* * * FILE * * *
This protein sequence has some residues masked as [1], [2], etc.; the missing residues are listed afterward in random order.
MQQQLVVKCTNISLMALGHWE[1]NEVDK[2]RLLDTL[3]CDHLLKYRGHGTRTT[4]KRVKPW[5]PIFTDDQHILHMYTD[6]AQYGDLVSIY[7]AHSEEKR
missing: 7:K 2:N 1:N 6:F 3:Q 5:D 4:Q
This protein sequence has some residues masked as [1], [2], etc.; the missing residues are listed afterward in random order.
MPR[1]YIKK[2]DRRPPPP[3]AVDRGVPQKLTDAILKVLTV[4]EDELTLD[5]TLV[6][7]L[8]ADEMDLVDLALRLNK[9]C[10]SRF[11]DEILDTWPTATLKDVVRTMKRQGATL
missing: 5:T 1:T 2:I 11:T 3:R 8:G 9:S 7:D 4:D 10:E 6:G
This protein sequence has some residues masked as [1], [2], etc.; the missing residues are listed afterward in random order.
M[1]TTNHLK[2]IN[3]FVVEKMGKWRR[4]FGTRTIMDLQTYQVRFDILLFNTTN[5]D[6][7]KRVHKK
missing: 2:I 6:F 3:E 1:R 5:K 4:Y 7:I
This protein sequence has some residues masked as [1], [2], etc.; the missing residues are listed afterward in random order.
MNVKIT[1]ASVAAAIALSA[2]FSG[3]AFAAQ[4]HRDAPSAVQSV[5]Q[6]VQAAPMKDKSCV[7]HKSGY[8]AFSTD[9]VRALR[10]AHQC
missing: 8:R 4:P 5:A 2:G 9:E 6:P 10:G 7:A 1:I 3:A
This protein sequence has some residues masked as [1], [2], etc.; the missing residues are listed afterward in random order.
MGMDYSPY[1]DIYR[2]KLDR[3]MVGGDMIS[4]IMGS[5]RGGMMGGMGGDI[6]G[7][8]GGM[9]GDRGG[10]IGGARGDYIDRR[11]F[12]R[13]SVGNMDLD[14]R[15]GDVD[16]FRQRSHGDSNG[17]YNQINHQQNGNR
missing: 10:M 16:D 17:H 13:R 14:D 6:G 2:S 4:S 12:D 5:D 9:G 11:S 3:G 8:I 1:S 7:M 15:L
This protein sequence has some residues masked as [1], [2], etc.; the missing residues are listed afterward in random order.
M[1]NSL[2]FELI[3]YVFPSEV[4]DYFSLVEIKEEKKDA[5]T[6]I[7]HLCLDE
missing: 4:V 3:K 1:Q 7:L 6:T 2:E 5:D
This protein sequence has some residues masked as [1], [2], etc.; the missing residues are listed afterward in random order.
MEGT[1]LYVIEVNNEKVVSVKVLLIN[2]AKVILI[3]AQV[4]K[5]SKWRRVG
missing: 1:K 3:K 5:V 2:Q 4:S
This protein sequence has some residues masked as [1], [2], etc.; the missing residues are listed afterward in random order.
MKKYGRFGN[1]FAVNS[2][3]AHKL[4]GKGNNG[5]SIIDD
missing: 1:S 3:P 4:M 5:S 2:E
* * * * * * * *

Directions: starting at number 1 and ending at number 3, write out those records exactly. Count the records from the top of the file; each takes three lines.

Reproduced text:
This protein sequence has some residues masked as [1], [2], etc.; the missing residues are listed afterward in random order.
MQQQLVVKCTNISLMALGHWE[1]NEVDK[2]RLLDTL[3]CDHLLKYRGHGTRTT[4]KRVKPW[5]PIFTDDQHILHMYTD[6]AQYGDLVSIY[7]AHSEEKR
missing: 7:K 2:N 1:N 6:F 3:Q 5:D 4:Q
This protein sequence has some residues masked as [1], [2], etc.; the missing residues are listed afterward in random order.
MPR[1]YIKK[2]DRRPPPP[3]AVDRGVPQKLTDAILKVLTV[4]EDELTLD[5]TLV[6][7]L[8]ADEMDLVDLALRLNK[9]C[10]SRF[11]DEILDTWPTATLKDVVRTMKRQGATL
missing: 5:T 1:T 2:I 11:T 3:R 8:G 9:S 7:D 4:D 10:E 6:G
This protein sequence has some residues masked as [1], [2], etc.; the missing residues are listed afterward in random order.
M[1]TTNHLK[2]IN[3]FVVEKMGKWRR[4]FGTRTIMDLQTYQVRFDILLFNTTN[5]D[6][7]KRVHKK
missing: 2:I 6:F 3:E 1:R 5:K 4:Y 7:I